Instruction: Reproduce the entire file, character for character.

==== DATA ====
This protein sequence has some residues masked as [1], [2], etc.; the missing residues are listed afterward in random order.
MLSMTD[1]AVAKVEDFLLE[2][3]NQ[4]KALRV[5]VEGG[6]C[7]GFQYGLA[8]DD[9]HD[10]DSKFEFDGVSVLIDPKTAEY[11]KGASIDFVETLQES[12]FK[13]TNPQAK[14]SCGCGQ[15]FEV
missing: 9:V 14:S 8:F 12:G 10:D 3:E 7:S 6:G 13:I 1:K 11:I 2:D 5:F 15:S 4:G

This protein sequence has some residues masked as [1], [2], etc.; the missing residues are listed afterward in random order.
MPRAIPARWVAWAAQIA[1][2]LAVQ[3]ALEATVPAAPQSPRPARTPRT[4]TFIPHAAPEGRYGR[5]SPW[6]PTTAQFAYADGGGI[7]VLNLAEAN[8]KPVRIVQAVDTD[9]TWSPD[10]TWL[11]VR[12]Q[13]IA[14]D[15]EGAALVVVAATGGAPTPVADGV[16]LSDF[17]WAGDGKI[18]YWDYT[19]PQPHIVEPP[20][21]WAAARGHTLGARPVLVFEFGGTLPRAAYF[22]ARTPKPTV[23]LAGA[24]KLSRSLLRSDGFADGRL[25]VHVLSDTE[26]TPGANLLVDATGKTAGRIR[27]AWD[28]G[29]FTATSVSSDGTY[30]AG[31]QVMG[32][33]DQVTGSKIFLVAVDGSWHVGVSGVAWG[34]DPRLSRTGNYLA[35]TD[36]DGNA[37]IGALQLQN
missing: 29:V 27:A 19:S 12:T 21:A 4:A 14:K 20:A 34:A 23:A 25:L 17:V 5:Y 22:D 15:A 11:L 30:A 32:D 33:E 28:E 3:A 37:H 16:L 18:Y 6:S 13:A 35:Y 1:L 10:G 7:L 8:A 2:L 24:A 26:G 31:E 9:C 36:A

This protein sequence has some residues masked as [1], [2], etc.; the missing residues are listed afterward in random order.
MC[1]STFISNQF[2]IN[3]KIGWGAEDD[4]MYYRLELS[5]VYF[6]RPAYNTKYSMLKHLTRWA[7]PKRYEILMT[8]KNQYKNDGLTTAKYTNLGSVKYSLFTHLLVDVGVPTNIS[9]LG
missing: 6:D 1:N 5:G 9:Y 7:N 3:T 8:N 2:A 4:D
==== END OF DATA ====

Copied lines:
This protein sequence has some residues masked as [1], [2], etc.; the missing residues are listed afterward in random order.
MLSMTD[1]AVAKVEDFLLE[2][3]NQ[4]KALRV[5]VEGG[6]C[7]GFQYGLA[8]DD[9]HD[10]DSKFEFDGVSVLIDPKTAEY[11]KGASIDFVETLQES[12]FK[13]TNPQAK[14]SCGCGQ[15]FEV
missing: 9:V 14:S 8:F 12:G 10:D 3:E 7:S 6:G 13:I 1:K 11:I 2:D 5:F 15:S 4:G

This protein sequence has some residues masked as [1], [2], etc.; the missing residues are listed afterward in random order.
MPRAIPARWVAWAAQIA[1][2]LAVQ[3]ALEATVPAAPQSPRPARTPRT[4]TFIPHAAPEGRYGR[5]SPW[6]PTTAQFAYADGGGI[7]VLNLAEAN[8]KPVRIVQAVDTD[9]TWSPD[10]TWL[11]VR[12]Q[13]IA[14]D[15]EGAALVVVAATGGAPTPVADGV[16]LSDF[17]WAGDGKI[18]YWDYT[19]PQPHIVEPP[20][21]WAAARGHTLGARPVLVFEFGGTLPRAAYF[22]ARTPKPTV[23]LAGA[24]KLSRSLLRSDGFADGRL[25]VHVLSDTE[26]TPGANLLVDATGKTAGRIR[27]AWD[28]G[29]FTATSVSSDGTY[30]AG[31]QVMG[32][33]DQVTGSKIFLVAVDGSWHVGVSGVAWG[34]DPRLSRTGNYLA[35]TD[36]DGNA[37]IGALQLQN
missing: 29:V 27:A 19:S 12:T 21:A 4:A 14:K 20:A 34:A 23:A 25:L 17:V 5:Y 22:D 15:A 11:L 30:A 32:D 33:E 28:E 3:A 37:H 16:L 18:Y 6:S 13:A 35:Y 1:L 10:G 7:L 8:A 2:L 24:A 26:G 31:E 9:C 36:A

This protein sequence has some residues masked as [1], [2], etc.; the missing residues are listed afterward in random order.
MC[1]STFISNQF[2]IN[3]KIGWGAEDD[4]MYYRLELS[5]VYF[6]RPAYNTKYSMLKHLTRWA[7]PKRYEILMT[8]KNQYKNDGLTTAKYTNLGSVKYSLFTHLLVDVGVPTNIS[9]LG
missing: 6:D 1:N 5:G 9:Y 7:N 3:T 8:N 2:A 4:D